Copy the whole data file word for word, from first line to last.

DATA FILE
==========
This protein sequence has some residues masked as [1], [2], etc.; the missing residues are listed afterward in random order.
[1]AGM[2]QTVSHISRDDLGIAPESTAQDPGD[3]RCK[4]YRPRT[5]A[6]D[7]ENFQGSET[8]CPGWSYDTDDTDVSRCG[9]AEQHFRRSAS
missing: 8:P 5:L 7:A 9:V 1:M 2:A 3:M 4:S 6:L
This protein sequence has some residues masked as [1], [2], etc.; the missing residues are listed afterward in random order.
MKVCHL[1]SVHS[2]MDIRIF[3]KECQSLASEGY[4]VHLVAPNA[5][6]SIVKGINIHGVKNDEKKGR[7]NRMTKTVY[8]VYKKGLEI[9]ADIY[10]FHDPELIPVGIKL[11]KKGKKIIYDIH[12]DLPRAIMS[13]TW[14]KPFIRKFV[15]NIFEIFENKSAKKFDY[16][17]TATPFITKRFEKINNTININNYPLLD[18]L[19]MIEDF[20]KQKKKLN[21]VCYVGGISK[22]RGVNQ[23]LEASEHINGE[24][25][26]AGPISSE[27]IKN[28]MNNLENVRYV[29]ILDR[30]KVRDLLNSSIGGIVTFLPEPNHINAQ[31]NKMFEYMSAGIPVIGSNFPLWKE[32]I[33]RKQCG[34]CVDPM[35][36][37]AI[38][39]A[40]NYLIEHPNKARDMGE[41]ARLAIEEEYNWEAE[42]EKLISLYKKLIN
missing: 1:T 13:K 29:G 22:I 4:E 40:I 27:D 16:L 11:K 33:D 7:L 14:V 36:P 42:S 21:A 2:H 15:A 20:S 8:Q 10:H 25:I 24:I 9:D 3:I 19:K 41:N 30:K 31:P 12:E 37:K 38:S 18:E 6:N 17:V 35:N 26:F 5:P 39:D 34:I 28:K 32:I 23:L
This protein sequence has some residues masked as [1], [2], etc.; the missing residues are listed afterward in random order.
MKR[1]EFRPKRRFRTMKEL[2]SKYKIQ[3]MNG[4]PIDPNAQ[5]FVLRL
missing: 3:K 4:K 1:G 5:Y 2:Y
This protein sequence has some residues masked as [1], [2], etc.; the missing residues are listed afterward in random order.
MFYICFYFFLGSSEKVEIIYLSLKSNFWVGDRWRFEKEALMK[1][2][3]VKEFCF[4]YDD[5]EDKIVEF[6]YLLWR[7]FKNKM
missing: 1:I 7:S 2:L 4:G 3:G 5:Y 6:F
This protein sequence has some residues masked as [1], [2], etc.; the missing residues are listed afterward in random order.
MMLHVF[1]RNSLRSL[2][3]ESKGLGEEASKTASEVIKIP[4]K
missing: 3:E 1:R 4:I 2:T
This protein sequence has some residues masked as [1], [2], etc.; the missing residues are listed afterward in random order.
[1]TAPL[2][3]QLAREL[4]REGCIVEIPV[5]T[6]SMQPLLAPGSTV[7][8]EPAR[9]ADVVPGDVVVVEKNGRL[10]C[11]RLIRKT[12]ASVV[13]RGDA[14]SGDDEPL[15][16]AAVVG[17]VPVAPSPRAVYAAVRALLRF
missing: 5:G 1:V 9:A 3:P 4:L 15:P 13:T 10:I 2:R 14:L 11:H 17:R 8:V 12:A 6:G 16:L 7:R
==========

This protein sequence has some residues masked as [1], [2], etc.; the missing residues are listed afterward in random order.
[1]AGM[2]QTVSHISRDDLGIAPESTAQDPGD[3]RCK[4]YRPRT[5]A[6]D[7]ENFQGSET[8]CPGWSYDTDDTDVSRCG[9]AEQHFRRSAS
missing: 8:P 5:L 7:A 9:V 1:M 2:A 3:M 4:S 6:L
This protein sequence has some residues masked as [1], [2], etc.; the missing residues are listed afterward in random order.
MKVCHL[1]SVHS[2]MDIRIF[3]KECQSLASEGY[4]VHLVAPNA[5][6]SIVKGINIHGVKNDEKKGR[7]NRMTKTVY[8]VYKKGLEI[9]ADIY[10]FHDPELIPVGIKL[11]KKGKKIIYDIH[12]DLPRAIMS[13]TW[14]KPFIRKFV[15]NIFEIFENKSAKKFDY[16][17]TATPFITKRFEKINNTININNYPLLD[18]L[19]MIEDF[20]KQKKKLN[21]VCYVGGISK[22]RGVNQ[23]LEASEHINGE[24][25][26]AGPISSE[27]IKN[28]MNNLENVRYV[29]ILDR[30]KVRDLLNSSIGGIVTFLPEPNHINAQ[31]NKMFEYMSAGIPVIGSNFPLWKE[32]I[33]RKQCG[34]CVDPM[35][36][37]AI[38][39]A[40]NYLIEHPNKARDMGE[41]ARLAIEEEYNWEAE[42]EKLISLYKKLIN
missing: 1:T 13:K 29:G 22:I 4:E 40:I 27:D 16:L 11:K 33:D 7:L 14:V 36:P 42:S 21:A 2:H 15:A 20:S 8:Q 10:H 25:I 24:I 9:D 3:I 19:K 41:N 30:K 31:P 12:E 37:K 38:S 18:E 6:N 17:V 35:N 26:F 5:P 39:D 34:I 28:K 32:I 23:L
This protein sequence has some residues masked as [1], [2], etc.; the missing residues are listed afterward in random order.
MKR[1]EFRPKRRFRTMKEL[2]SKYKIQ[3]MNG[4]PIDPNAQ[5]FVLRL
missing: 3:K 4:K 1:G 5:Y 2:Y
This protein sequence has some residues masked as [1], [2], etc.; the missing residues are listed afterward in random order.
MFYICFYFFLGSSEKVEIIYLSLKSNFWVGDRWRFEKEALMK[1][2][3]VKEFCF[4]YDD[5]EDKIVEF[6]YLLWR[7]FKNKM
missing: 1:I 7:S 2:L 4:G 3:G 5:Y 6:F
This protein sequence has some residues masked as [1], [2], etc.; the missing residues are listed afterward in random order.
MMLHVF[1]RNSLRSL[2][3]ESKGLGEEASKTASEVIKIP[4]K
missing: 3:E 1:R 4:I 2:T
This protein sequence has some residues masked as [1], [2], etc.; the missing residues are listed afterward in random order.
[1]TAPL[2][3]QLAREL[4]REGCIVEIPV[5]T[6]SMQPLLAPGSTV[7][8]EPAR[9]ADVVPGDVVVVEKNGRL[10]C[11]RLIRKT[12]ASVV[13]RGDA[14]SGDDEPL[15][16]AAVVG[17]VPVAPSPRAVYAAVRALLRF
missing: 5:G 1:V 9:A 3:P 4:L 15:P 13:T 10:I 2:R 14:L 11:H 17:R 8:V 12:A 6:G 16:L 7:R